Now, just imagine that kind of natural language processing capability available as a Web service API, and that is OpenCalais.
January 12, 2008
[Thomas] Edison… went on to invent filmmaking, and demanded a licensing fee from those making movies with his technology. This caused a band of filmmaking pirates, including a man named William, to flee New York for the then still wild West, where they thrived, unlicensed, until Edison’s patents expired. These pirates continue to operate there, albeit legally now, in the town they founded: Hollywood. William’s last name? Fox.
November 27, 2007
Got a vague email announcement about a talk at Stanford this Wednesday on the Google G-Phone.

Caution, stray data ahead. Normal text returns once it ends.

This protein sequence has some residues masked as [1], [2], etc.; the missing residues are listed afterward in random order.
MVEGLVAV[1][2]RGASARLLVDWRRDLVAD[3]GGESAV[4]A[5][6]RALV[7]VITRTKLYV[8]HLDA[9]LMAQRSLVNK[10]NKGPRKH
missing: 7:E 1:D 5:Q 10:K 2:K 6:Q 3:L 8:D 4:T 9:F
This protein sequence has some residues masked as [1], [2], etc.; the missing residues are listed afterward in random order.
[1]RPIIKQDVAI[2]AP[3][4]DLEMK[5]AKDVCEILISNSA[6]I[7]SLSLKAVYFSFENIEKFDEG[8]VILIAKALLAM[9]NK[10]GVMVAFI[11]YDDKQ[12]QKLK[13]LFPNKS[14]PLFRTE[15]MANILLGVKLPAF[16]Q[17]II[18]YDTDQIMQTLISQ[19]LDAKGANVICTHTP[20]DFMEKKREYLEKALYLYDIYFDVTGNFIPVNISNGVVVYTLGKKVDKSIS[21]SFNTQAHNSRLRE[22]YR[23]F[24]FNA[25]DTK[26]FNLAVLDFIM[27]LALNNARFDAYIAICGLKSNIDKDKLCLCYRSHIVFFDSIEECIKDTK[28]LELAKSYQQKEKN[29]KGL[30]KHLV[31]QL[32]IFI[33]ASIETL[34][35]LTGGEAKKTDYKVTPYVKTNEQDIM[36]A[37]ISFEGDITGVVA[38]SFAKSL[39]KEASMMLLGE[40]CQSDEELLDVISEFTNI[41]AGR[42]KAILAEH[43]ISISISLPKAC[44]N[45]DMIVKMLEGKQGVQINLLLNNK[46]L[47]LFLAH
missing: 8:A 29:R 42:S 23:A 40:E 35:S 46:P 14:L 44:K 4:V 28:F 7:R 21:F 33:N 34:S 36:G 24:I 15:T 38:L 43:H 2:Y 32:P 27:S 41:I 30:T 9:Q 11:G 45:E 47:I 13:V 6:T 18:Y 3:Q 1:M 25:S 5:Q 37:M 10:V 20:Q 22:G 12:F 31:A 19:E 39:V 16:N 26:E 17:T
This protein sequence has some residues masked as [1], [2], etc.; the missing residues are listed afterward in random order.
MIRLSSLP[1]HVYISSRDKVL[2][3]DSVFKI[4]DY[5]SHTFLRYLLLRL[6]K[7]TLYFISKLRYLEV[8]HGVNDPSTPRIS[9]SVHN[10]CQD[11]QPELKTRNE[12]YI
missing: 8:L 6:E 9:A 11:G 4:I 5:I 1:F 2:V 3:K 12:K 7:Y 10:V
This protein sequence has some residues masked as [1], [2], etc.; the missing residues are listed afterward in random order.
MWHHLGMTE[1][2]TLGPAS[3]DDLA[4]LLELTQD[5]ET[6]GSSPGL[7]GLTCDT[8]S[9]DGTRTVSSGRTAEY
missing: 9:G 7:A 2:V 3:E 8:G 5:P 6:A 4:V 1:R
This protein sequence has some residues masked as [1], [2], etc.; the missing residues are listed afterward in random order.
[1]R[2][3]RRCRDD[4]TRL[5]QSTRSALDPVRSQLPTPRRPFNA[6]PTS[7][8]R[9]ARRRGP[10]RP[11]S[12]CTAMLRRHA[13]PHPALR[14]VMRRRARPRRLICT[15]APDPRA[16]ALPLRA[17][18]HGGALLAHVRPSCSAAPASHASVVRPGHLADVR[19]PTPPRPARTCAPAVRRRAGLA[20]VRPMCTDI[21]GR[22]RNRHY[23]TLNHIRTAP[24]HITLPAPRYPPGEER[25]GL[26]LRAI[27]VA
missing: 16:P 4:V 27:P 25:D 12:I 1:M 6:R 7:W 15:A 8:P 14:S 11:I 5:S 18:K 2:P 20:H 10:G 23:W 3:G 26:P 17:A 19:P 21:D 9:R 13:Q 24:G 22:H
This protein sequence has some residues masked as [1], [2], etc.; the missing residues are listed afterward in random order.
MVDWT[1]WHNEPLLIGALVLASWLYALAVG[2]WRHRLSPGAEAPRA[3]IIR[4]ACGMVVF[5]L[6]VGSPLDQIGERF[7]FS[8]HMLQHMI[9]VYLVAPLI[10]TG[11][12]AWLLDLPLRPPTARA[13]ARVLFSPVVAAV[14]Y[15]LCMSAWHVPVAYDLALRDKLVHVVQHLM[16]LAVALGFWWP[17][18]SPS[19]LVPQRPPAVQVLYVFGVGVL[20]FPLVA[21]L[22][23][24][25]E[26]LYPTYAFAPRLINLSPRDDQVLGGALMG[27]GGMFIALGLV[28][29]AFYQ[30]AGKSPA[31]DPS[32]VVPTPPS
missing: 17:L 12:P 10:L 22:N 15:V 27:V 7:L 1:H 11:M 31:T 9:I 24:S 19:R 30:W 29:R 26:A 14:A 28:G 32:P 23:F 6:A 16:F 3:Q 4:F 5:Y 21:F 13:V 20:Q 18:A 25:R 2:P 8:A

Stanford EE Computer Systems Colloquium
NEC Auditorium, Gates Computer Science Building B03
Speaker: Speaker to be announced.
About the talk:
A speaker fromwill discuss the recently announced the
g-phone system. The details of this talk are still in flux; an
abstract will distributed when it becomes available.
[ 1 ] http://ee380.stanford.edu
The web site right now names Richard Miner as the speaker. I found on the web a description of him as “a key member of Android’s technical staff and a co-founder of the namesake company Google acquired in 2005.” Web cast of his talk should be available afterward.
November 24, 2007
The PARC Forum for the winter season will focus on “going beyond Web 2.0.” This series started last week with the following lineup:
- November 15 — Ross Mayfield, SocialText
- November 29 — Garrett Camp, Stumble Upon
- December 6 — Charlene Li, Forrester Research
- December 13 — Guy Kawasaki, Truemors, Garage Ventures